Residents of three Fernridge neighbourhoods got a bird’s eye view of their region as they commented on prospects for future development at at Tuesday afternoon planning open house.
In addition to short video clips and poster boards with info on the Fernridge, Rinn, and Booth areas of South Brookswood, residents could wander around on giant floor maps to see detailed aerial photos, marked with neighbourhood boundaries.
Residents planted Post-It notes on the maps with comments and concerns.
“This area is supposed to be 7,000 square foot lots,” said Ray Wiens. “I hope it happens after we pass on.”
Wiens and his wife were among the many longtime residents of the area, having moved to their home in the early 1970s.
A member of one of the neighbourhood planning sub-committees, Wiens noted some things have changed since earlier plans.
“They’re doing a lot more communication than they used to,” he noted. People may not like what happens, but they can’t complain they weren’t consulted, he said.
That said, Wiens is hoping some things can be preserved as South Brookswood moves towards increased density and development.
He noted that now, horseback riders come up from trails near Campbell Valley Regional Park to the south, wind their way along the roads to the pub at 24th Avenue and 200th Street for a drink, and then head back home.
“That’s something you don’t want to lose,” Wiens said.
Other residents had very concrete fears for the future.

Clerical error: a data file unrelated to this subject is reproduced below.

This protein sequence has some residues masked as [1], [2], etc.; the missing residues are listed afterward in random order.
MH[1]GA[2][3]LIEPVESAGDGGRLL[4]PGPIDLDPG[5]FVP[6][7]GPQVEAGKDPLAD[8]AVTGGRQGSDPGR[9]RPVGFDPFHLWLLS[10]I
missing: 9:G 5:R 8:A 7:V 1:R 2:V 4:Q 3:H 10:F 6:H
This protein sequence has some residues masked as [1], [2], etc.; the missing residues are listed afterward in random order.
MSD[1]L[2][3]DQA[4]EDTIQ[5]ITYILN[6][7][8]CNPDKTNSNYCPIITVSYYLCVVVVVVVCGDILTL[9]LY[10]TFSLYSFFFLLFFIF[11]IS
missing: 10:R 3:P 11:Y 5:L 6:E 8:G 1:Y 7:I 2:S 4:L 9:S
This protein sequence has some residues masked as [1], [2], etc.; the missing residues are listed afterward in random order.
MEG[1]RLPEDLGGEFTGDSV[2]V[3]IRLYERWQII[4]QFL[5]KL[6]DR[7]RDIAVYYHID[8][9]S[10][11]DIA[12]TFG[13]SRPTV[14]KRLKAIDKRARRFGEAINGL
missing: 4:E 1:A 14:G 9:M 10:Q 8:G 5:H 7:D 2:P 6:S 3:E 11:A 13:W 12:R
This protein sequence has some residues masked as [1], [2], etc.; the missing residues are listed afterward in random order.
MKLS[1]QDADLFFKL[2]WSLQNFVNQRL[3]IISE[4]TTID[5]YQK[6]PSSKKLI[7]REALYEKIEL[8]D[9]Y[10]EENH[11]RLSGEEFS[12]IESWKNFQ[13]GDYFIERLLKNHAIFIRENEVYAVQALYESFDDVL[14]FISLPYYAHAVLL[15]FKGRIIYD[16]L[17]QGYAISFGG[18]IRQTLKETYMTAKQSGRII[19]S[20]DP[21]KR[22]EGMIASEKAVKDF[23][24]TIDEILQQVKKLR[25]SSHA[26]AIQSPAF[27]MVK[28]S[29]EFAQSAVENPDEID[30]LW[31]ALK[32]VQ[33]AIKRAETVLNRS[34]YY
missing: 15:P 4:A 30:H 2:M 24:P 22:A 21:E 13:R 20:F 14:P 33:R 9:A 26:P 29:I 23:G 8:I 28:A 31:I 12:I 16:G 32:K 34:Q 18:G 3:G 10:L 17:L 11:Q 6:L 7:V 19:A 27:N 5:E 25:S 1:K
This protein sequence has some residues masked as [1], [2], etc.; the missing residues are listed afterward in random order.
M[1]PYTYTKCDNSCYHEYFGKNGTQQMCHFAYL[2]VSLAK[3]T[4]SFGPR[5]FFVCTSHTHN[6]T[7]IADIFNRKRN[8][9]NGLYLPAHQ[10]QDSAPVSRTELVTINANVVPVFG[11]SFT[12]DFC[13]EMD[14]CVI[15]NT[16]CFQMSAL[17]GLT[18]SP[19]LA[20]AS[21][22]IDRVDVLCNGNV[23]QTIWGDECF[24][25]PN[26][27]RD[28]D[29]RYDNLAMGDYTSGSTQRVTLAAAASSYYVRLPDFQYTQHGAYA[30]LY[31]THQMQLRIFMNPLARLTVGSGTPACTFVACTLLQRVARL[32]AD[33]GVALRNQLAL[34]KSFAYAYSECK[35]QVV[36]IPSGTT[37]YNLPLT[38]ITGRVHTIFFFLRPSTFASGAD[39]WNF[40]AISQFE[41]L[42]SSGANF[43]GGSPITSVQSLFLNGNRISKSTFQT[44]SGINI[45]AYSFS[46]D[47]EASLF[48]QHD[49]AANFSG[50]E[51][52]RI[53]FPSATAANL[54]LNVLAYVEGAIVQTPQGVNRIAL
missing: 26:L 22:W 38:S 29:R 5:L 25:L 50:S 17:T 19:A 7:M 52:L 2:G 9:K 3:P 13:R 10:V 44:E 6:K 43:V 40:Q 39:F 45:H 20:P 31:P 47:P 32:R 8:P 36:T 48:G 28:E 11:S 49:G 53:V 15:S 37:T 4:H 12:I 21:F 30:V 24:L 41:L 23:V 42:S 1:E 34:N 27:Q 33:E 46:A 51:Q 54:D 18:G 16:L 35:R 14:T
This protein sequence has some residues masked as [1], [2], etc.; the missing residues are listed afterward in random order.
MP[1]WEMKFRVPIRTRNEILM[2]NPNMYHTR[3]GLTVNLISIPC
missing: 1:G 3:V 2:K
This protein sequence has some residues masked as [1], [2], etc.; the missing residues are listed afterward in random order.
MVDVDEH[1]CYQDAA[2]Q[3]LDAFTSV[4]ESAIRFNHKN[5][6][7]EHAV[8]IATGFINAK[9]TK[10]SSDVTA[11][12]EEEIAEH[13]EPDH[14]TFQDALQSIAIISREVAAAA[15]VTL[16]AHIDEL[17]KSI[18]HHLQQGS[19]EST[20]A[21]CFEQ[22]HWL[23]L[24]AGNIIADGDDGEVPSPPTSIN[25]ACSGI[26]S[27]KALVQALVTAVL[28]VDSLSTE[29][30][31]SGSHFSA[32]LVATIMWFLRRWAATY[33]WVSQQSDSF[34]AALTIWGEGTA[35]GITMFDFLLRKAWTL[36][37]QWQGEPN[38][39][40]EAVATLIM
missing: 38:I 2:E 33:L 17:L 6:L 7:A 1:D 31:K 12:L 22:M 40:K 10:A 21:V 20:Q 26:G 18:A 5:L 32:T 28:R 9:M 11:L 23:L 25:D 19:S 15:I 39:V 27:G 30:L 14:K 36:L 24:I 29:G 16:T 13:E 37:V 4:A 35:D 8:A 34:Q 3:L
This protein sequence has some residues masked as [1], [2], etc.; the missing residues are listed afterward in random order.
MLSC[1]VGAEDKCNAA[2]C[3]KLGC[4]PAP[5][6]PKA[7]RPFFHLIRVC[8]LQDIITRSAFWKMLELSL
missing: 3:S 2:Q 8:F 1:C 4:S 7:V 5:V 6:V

“We don’t want a freeway where we live,” said Kristen Spencer, who lives near 24th Avenue. She’s worried the road could be punched through all the way to Surrey, becoming a major through road and getting a lot more traffic.
This open house is still just phase one of three when it comes to the detailed neighbourhood planning process, said Jason Chu, manager of community and policy planning for the Township of Langley.
The Brookswood OCP gave a broad plan that laid out general ideas of density and development types for the neighbourhoods, Chu said.
“Here we get down to the block, the basic sections of the street,” he said.
For example, Chu said one of the provisions in the OCP was a provision to allow greater density by developers – if they agree to protect significant stands of trees, one of the defining features of Brookswood.
Specific ideas of different housing types and lots could be examined.
In addition, infrastructure and public features are up for discussion.
“This is where we would identify trails, pocket parks, and other community amenities,” Chu said.
In April, the Township council appointed a 12-member Neighbourhood Planning Team, along with three six-member teams for each of the three neighbourhoods currently being planned. One member, Peter Minten, recently publicly resigned over tree cutting in his area.
Brookswood got a new official community plan (OCP) in 2017, after several years of wrangling and a failed attempt at bringing in a somewhat different OCP in 2014.